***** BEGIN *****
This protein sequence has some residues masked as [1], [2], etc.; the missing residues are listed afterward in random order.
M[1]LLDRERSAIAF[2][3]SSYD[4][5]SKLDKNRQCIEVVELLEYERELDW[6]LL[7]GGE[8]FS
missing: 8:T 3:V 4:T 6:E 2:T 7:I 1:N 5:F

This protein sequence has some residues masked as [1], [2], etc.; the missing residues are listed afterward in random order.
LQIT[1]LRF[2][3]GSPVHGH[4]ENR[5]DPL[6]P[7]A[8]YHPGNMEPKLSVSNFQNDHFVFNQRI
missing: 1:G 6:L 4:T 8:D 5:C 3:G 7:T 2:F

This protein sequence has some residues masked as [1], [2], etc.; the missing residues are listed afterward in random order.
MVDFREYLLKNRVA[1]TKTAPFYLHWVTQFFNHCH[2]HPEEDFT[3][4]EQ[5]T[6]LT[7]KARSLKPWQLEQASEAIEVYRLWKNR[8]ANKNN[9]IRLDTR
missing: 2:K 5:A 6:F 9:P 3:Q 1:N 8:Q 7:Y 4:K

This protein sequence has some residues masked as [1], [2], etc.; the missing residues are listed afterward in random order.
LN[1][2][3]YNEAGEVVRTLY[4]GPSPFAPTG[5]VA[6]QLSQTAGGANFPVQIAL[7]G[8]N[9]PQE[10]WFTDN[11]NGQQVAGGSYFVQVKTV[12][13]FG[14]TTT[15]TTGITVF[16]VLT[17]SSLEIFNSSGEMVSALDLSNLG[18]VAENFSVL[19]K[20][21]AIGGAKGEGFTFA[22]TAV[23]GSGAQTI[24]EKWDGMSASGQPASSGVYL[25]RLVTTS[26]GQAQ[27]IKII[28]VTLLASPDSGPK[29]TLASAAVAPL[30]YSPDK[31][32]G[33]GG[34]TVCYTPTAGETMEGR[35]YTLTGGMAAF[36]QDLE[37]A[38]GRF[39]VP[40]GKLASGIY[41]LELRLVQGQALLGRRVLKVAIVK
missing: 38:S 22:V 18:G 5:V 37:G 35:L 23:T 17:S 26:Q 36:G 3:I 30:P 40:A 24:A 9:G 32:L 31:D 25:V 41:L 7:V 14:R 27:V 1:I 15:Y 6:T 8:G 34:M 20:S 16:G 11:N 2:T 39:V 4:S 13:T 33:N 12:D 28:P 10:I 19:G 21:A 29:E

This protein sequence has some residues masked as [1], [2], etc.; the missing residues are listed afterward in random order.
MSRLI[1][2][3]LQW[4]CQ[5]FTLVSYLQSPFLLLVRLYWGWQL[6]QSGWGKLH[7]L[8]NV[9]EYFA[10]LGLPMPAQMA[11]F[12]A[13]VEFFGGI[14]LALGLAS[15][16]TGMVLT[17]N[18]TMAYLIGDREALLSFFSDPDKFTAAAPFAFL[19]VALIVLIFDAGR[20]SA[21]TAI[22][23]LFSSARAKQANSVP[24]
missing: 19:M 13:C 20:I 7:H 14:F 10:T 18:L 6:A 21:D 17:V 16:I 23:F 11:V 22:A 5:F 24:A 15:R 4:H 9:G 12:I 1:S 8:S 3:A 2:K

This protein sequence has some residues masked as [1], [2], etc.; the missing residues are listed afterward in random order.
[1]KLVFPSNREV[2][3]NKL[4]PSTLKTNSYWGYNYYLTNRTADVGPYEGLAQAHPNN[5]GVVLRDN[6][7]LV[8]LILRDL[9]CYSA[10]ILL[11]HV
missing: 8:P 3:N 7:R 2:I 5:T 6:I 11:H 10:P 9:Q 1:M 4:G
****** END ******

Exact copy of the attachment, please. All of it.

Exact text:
This protein sequence has some residues masked as [1], [2], etc.; the missing residues are listed afterward in random order.
M[1]LLDRERSAIAF[2][3]SSYD[4][5]SKLDKNRQCIEVVELLEYERELDW[6]LL[7]GGE[8]FS
missing: 8:T 3:V 4:T 6:E 2:T 7:I 1:N 5:F

This protein sequence has some residues masked as [1], [2], etc.; the missing residues are listed afterward in random order.
LQIT[1]LRF[2][3]GSPVHGH[4]ENR[5]DPL[6]P[7]A[8]YHPGNMEPKLSVSNFQNDHFVFNQRI
missing: 1:G 6:L 4:T 8:D 5:C 3:G 7:T 2:F

This protein sequence has some residues masked as [1], [2], etc.; the missing residues are listed afterward in random order.
MVDFREYLLKNRVA[1]TKTAPFYLHWVTQFFNHCH[2]HPEEDFT[3][4]EQ[5]T[6]LT[7]KARSLKPWQLEQASEAIEVYRLWKNR[8]ANKNN[9]IRLDTR
missing: 2:K 5:A 6:F 9:P 3:Q 1:N 8:Q 7:Y 4:K

This protein sequence has some residues masked as [1], [2], etc.; the missing residues are listed afterward in random order.
LN[1][2][3]YNEAGEVVRTLY[4]GPSPFAPTG[5]VA[6]QLSQTAGGANFPVQIAL[7]G[8]N[9]PQE[10]WFTDN[11]NGQQVAGGSYFVQVKTV[12][13]FG[14]TTT[15]TTGITVF[16]VLT[17]SSLEIFNSSGEMVSALDLSNLG[18]VAENFSVL[19]K[20][21]AIGGAKGEGFTFA[22]TAV[23]GSGAQTI[24]EKWDGMSASGQPASSGVYL[25]RLVTTS[26]GQAQ[27]IKII[28]VTLLASPDSGPK[29]TLASAAVAPL[30]YSPDK[31][32]G[33]GG[34]TVCYTPTAGETMEGR[35]YTLTGGMAAF[36]QDLE[37]A[38]GRF[39]VP[40]GKLASGIY[41]LELRLVQGQALLGRRVLKVAIVK
missing: 38:S 22:V 18:G 5:V 37:G 35:L 23:T 17:S 26:Q 36:G 3:I 30:P 40:A 24:A 9:G 32:L 31:D 25:V 41:L 7:V 14:R 27:V 1:I 15:Y 6:T 8:G 34:M 20:S 16:G 11:N 2:T 39:V 4:S 13:T 33:N 12:D 28:P 10:I 19:G 21:A 29:E

This protein sequence has some residues masked as [1], [2], etc.; the missing residues are listed afterward in random order.
MSRLI[1][2][3]LQW[4]CQ[5]FTLVSYLQSPFLLLVRLYWGWQL[6]QSGWGKLH[7]L[8]NV[9]EYFA[10]LGLPMPAQMA[11]F[12]A[13]VEFFGGI[14]LALGLAS[15][16]TGMVLT[17]N[18]TMAYLIGDREALLSFFSDPDKFTAAAPFAFL[19]VALIVLIFDAGR[20]SA[21]TAI[22][23]LFSSARAKQANSVP[24]
missing: 19:M 13:C 20:I 7:H 14:F 10:T 18:L 6:A 21:D 17:V 16:I 23:F 11:V 22:A 5:F 24:A 15:R 4:H 9:G 12:I 1:S 8:S 3:A 2:K

This protein sequence has some residues masked as [1], [2], etc.; the missing residues are listed afterward in random order.
[1]KLVFPSNREV[2][3]NKL[4]PSTLKTNSYWGYNYYLTNRTADVGPYEGLAQAHPNN[5]GVVLRDN[6][7]LV[8]LILRDL[9]CYSA[10]ILL[11]HV
missing: 8:P 3:N 7:R 2:I 5:T 6:I 11:H 10:P 9:Q 1:M 4:G